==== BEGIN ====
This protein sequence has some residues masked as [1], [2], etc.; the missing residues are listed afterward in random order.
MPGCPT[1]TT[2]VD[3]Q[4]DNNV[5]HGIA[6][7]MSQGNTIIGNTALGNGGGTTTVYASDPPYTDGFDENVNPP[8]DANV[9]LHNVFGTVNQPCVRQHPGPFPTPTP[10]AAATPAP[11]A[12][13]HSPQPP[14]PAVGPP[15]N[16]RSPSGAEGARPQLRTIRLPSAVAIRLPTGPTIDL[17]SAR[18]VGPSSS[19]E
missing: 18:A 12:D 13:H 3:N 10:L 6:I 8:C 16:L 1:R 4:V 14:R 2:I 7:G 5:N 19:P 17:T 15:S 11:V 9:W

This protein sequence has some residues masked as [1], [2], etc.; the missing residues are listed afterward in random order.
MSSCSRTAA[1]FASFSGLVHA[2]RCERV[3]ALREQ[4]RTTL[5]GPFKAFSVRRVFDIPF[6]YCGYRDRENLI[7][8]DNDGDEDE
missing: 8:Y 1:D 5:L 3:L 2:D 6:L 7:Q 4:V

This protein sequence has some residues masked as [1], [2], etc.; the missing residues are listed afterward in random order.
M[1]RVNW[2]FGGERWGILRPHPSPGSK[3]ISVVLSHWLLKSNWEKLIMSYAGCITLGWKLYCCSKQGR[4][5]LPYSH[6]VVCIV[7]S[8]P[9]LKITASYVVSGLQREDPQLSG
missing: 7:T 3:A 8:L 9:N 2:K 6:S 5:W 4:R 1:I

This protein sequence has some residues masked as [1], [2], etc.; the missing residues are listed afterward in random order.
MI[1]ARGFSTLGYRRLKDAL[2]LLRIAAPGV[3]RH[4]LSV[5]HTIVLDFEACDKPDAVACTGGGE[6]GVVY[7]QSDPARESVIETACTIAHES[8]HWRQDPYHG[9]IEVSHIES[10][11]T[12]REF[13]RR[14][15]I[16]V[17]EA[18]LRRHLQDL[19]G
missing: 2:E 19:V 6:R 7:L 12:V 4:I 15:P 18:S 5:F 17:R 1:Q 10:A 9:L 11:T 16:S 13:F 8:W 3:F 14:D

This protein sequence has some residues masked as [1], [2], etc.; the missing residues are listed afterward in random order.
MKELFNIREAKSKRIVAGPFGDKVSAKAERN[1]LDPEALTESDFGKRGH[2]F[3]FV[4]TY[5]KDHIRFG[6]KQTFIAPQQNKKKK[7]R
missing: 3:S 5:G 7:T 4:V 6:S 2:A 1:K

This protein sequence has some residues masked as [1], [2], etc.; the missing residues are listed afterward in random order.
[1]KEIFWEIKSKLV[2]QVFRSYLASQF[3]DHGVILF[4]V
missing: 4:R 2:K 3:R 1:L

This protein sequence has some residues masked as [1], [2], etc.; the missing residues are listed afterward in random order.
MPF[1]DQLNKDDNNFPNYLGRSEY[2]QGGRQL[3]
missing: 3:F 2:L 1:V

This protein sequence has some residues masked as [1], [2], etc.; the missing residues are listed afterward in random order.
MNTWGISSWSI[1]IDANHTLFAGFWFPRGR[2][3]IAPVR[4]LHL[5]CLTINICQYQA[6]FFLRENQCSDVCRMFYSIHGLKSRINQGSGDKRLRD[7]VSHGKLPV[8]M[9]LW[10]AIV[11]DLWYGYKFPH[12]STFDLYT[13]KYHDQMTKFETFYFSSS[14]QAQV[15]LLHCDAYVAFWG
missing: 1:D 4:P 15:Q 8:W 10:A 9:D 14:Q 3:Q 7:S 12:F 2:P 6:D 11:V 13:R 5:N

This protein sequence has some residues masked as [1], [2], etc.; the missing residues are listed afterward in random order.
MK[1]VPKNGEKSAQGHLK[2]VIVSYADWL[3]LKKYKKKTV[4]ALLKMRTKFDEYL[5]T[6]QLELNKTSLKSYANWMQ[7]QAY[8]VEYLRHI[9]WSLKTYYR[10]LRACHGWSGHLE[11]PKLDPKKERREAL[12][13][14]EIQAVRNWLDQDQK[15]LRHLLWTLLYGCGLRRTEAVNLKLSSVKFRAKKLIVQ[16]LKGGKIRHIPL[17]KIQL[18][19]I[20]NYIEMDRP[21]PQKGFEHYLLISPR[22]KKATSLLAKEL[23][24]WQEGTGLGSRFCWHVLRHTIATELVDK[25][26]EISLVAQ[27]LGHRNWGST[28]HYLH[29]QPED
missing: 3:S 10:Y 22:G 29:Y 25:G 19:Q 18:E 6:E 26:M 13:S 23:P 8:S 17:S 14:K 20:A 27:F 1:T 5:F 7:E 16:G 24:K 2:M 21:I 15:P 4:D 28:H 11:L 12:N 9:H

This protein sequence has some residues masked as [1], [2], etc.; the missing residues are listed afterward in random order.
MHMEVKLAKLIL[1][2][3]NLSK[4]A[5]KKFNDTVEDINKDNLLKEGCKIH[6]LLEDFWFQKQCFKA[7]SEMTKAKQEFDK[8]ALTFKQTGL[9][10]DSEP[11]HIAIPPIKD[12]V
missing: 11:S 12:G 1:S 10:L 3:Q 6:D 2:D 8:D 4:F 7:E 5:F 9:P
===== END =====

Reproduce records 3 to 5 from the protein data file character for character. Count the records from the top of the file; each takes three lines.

This protein sequence has some residues masked as [1], [2], etc.; the missing residues are listed afterward in random order.
M[1]RVNW[2]FGGERWGILRPHPSPGSK[3]ISVVLSHWLLKSNWEKLIMSYAGCITLGWKLYCCSKQGR[4][5]LPYSH[6]VVCIV[7]S[8]P[9]LKITASYVVSGLQREDPQLSG
missing: 7:T 3:A 8:L 9:N 2:K 6:S 5:W 4:R 1:I

This protein sequence has some residues masked as [1], [2], etc.; the missing residues are listed afterward in random order.
MI[1]ARGFSTLGYRRLKDAL[2]LLRIAAPGV[3]RH[4]LSV[5]HTIVLDFEACDKPDAVACTGGGE[6]GVVY[7]QSDPARESVIETACTIAHES[8]HWRQDPYHG[9]IEVSHIES[10][11]T[12]REF[13]RR[14][15]I[16]V[17]EA[18]LRRHLQDL[19]G
missing: 2:E 19:V 6:R 7:L 12:V 4:I 15:P 18:S 5:F 17:R 1:Q 10:A 9:L 11:T 16:S 13:F 8:W 3:F 14:D

This protein sequence has some residues masked as [1], [2], etc.; the missing residues are listed afterward in random order.
MKELFNIREAKSKRIVAGPFGDKVSAKAERN[1]LDPEALTESDFGKRGH[2]F[3]FV[4]TY[5]KDHIRFG[6]KQTFIAPQQNKKKK[7]R
missing: 3:S 5:G 7:T 4:V 6:S 2:A 1:K